We're sold on the 2013 Nissan Altima's attractive new sheetmetal and its tastefully matured cabin. While past Altimas have taken some interesting silhouettes, then lost the narrative with gratuitously weird details, this one's fully envisioned as an ersatz Infiniti--so much so, it makes us wonder where the Maxima goes from here.
The Altima's new shape loosely translates the forward motion of Infinitis and the Maxima into something slightly more mainstream. The complex body stampings--some of the most difficult it's ever done, Nissan says--give the fenders pronounced high points that give the Altima just enough surface interest. The angled, arrow-themed cues of other recent Nissans are reflected in the headlamps and taillamps, and the sidelights gracefully taper to a gentle upkick before they draw to a point. The grille is, thankfully, nothing like the one on the Murano or Juke, just a simple metallic frame that looks like a generations-down iteration of the latest Lexus hourglass theme.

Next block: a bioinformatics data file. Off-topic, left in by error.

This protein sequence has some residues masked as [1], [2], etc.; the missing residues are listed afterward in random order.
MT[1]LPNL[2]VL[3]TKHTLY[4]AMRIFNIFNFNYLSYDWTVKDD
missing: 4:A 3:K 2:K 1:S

The interior stands out in sharp contrast to the sheetmetal. It's conservatively drawn, with straight lines dividing off the center stack of controls from the driver and the passenger. There's also more space left for larger LCD screens for more advanced infotainment systems, a selling point where the Altima's lagged behind the Koreans and Americans. Big dials and a three-dimensionally drawn screen between them fill up the gauge cluster, while the wide center console is spanned by the shift lever, cupholders, some usefully large storage bins, and covered in a decently rendered artificial woodgrain or a back-to-wardrobe metallic print that looks like bad sharkskin material cut on a bias. The finishes are more spendy this time, and more soft-touch plastics meet the hand and the eye--except at the door pulls, where it's hard, wide-grain plastic. It's probably as durable as possible.